Now, he's got a whole laundry list of folks that he needs to talk to the Russian president about, from elections, to Syria, to the interference with our aircraft flying or our ships sailing. I mean, there are any number of things that this president of Russia has done to really test the previous administration, as well as this administration.

But, without question, he needs to look Putin in the eye and say look, you know, I know what you did, I know what the facts are, and it's time for this to brought out into the open and you to put a stop to it.

CUOMO: But how do you think that conversation goes given the space that the American president has given Putin on this issue? Couldn't he easily say well, I don't have to tell you, Mr. President, but you guys have this wrong, you know? We weren't doing anything different than we've always done -- the same thing that you do and a lot of other different state actors do. This is a -- this is a non-event, you know. You don't have any proof that we did anything that's any different than what you do in our elections.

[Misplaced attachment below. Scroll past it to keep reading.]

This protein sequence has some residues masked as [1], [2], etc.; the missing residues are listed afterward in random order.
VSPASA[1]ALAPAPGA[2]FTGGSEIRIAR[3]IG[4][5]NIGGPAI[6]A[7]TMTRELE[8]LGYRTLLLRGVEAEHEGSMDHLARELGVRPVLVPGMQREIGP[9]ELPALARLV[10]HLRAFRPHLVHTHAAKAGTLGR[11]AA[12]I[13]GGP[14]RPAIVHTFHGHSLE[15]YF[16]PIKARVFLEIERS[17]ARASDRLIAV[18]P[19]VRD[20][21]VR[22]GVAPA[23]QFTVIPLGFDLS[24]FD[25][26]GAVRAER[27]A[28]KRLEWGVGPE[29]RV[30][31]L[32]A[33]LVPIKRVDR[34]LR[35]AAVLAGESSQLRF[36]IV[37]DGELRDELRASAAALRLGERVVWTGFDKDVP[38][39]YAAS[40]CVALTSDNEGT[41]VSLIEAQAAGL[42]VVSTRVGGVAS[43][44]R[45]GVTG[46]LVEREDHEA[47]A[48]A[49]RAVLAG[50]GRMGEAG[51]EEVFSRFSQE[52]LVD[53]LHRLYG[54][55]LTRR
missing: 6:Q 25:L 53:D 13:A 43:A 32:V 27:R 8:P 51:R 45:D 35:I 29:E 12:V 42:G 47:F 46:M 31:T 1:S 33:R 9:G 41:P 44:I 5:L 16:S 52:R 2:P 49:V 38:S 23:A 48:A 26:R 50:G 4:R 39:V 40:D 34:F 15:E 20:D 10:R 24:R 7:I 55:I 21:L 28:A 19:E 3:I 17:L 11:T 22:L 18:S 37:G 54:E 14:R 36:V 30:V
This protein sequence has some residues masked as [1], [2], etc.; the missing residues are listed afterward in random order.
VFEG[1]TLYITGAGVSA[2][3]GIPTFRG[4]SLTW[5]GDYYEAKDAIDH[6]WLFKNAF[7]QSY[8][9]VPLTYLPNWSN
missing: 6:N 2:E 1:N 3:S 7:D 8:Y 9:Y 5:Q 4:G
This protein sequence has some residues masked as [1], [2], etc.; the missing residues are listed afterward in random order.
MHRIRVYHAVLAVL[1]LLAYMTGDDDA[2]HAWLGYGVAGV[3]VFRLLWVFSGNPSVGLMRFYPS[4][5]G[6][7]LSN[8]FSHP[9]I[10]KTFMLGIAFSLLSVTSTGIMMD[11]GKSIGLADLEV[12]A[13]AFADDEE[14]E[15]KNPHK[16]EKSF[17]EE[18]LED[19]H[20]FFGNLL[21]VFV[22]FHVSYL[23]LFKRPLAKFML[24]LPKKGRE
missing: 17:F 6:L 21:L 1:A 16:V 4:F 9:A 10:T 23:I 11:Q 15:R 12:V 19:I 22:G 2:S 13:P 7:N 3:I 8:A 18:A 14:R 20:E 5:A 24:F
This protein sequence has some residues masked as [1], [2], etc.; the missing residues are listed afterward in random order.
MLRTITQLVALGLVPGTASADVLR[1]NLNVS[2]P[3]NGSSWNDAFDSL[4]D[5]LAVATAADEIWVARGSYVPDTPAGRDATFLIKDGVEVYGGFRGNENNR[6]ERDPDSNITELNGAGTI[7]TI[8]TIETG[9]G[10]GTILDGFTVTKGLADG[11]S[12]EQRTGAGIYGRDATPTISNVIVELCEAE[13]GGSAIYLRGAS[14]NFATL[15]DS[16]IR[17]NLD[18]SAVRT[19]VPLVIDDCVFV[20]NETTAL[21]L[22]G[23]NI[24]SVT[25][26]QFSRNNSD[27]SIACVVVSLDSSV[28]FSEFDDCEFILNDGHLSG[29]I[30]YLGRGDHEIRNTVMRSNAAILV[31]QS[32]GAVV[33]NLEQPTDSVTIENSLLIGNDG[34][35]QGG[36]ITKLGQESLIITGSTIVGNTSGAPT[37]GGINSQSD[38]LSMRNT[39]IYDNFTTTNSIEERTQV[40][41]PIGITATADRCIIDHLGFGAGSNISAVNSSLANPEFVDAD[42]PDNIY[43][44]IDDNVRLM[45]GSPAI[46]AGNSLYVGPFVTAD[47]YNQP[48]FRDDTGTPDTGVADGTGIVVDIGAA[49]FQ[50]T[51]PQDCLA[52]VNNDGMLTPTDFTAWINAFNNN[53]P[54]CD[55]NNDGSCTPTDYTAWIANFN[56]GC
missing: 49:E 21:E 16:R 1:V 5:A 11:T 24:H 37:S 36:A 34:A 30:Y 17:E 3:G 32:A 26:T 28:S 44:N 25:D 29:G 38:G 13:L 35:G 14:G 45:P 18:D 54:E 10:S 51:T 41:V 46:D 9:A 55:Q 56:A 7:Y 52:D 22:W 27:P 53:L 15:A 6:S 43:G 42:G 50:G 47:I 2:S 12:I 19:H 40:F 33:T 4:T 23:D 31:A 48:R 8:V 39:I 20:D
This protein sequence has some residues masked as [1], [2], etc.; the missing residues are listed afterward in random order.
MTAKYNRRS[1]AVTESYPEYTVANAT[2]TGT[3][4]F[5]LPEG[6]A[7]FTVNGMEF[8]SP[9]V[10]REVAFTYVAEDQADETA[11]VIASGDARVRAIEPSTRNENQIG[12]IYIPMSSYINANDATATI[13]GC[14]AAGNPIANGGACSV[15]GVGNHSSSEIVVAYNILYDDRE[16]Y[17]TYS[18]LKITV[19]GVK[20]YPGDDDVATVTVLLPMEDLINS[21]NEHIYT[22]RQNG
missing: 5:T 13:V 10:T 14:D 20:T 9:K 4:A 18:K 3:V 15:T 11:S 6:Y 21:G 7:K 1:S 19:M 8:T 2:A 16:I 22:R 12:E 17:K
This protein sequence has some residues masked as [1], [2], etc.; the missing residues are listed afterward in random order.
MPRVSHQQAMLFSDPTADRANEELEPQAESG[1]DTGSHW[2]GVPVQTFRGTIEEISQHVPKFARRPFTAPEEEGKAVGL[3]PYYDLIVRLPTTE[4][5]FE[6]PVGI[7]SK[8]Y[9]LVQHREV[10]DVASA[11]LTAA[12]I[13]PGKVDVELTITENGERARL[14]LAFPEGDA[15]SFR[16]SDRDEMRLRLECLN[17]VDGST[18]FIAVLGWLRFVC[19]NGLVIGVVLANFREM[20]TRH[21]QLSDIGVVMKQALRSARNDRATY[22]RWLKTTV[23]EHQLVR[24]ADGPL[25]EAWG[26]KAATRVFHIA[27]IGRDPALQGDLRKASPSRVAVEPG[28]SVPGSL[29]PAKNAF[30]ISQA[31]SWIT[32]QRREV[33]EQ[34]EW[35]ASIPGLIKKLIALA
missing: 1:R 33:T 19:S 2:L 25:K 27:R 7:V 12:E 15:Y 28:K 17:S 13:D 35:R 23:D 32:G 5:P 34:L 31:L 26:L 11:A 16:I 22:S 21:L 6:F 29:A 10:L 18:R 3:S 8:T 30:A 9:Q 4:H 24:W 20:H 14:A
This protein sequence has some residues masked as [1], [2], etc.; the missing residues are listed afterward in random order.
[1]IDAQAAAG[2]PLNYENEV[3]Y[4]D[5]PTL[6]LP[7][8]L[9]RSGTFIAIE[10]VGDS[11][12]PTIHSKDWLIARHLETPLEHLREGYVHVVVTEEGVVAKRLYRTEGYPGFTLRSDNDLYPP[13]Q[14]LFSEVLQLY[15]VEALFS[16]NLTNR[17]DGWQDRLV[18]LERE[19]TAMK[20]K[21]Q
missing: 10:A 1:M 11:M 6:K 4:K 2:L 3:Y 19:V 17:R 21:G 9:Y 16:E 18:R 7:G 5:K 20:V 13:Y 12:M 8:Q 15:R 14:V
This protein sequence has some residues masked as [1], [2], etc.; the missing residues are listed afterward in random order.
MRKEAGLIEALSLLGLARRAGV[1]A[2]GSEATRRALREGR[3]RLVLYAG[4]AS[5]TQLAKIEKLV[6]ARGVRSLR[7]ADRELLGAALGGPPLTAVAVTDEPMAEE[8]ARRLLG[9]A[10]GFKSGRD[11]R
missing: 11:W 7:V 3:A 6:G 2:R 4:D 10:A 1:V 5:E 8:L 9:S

CHAMBLISS: And he very well may be right about that because let's face it, I mean, we're a world power, too, that conducts intelligent -- intelligence operations around the world, so what the Russians did is not something that just started. We've been monitoring their attempt to interfere with U.S. elections for years and years. But the president can be very direct and very clear and have proof, in

writing, before President Putin, if he so chooses, that here's what we know and there's no way you can deny this. And I -- frankly, I'm one of those who hopes he's very strong on that issue. However, it's not the only issue that he needs to throw up in Putin's face.

CUOMO: What are your top three?

CHAMBLISS: Well, I would say, certainly, Syria is at the top of that list.

CUOMO: And that's probably going to be on the top of Putin's list also, right? I mean, he's looking for some help in Syria, is he not?